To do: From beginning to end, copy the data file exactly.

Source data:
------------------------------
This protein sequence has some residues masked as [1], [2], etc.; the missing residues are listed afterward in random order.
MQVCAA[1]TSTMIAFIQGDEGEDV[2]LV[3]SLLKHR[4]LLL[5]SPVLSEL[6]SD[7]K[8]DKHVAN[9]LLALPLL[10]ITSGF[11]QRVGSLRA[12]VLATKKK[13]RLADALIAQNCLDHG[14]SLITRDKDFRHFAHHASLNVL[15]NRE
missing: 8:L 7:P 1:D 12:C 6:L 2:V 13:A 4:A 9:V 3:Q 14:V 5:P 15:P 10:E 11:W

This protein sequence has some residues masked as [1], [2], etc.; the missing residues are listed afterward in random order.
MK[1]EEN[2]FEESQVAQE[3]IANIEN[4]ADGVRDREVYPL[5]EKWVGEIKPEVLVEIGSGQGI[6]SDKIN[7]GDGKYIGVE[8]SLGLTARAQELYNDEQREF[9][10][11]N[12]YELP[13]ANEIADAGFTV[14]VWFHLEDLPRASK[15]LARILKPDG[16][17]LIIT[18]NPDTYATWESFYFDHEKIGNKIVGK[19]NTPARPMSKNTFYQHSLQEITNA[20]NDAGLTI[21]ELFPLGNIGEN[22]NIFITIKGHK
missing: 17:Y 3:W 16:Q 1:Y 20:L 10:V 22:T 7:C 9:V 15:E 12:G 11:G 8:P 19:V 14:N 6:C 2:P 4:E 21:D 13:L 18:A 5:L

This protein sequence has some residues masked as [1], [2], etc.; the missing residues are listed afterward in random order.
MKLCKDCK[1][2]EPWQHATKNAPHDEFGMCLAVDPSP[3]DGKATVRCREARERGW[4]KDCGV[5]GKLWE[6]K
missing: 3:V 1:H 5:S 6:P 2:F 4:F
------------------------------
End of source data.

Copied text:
This protein sequence has some residues masked as [1], [2], etc.; the missing residues are listed afterward in random order.
MQVCAA[1]TSTMIAFIQGDEGEDV[2]LV[3]SLLKHR[4]LLL[5]SPVLSEL[6]SD[7]K[8]DKHVAN[9]LLALPLL[10]ITSGF[11]QRVGSLRA[12]VLATKKK[13]RLADALIAQNCLDHG[14]SLITRDKDFRHFAHHASLNVL[15]NRE
missing: 8:L 7:P 1:D 12:C 6:L 2:V 13:A 4:A 9:V 3:Q 14:V 5:P 15:P 10:E 11:W

This protein sequence has some residues masked as [1], [2], etc.; the missing residues are listed afterward in random order.
MK[1]EEN[2]FEESQVAQE[3]IANIEN[4]ADGVRDREVYPL[5]EKWVGEIKPEVLVEIGSGQGI[6]SDKIN[7]GDGKYIGVE[8]SLGLTARAQELYNDEQREF[9][10][11]N[12]YELP[13]ANEIADAGFTV[14]VWFHLEDLPRASK[15]LARILKPDG[16][17]LIIT[18]NPDTYATWESFYFDHEKIGNKIVGK[19]NTPARPMSKNTFYQHSLQEITNA[20]NDAGLTI[21]ELFPLGNIGEN[22]NIFITIKGHK
missing: 17:Y 3:W 16:Q 1:Y 20:L 10:V 22:T 7:C 9:V 15:E 12:G 11:G 8:P 19:V 14:N 6:C 2:P 4:E 21:D 13:L 18:A 5:L

This protein sequence has some residues masked as [1], [2], etc.; the missing residues are listed afterward in random order.
MKLCKDCK[1][2]EPWQHATKNAPHDEFGMCLAVDPSP[3]DGKATVRCREARERGW[4]KDCGV[5]GKLWE[6]K
missing: 3:V 1:H 5:S 6:P 2:F 4:F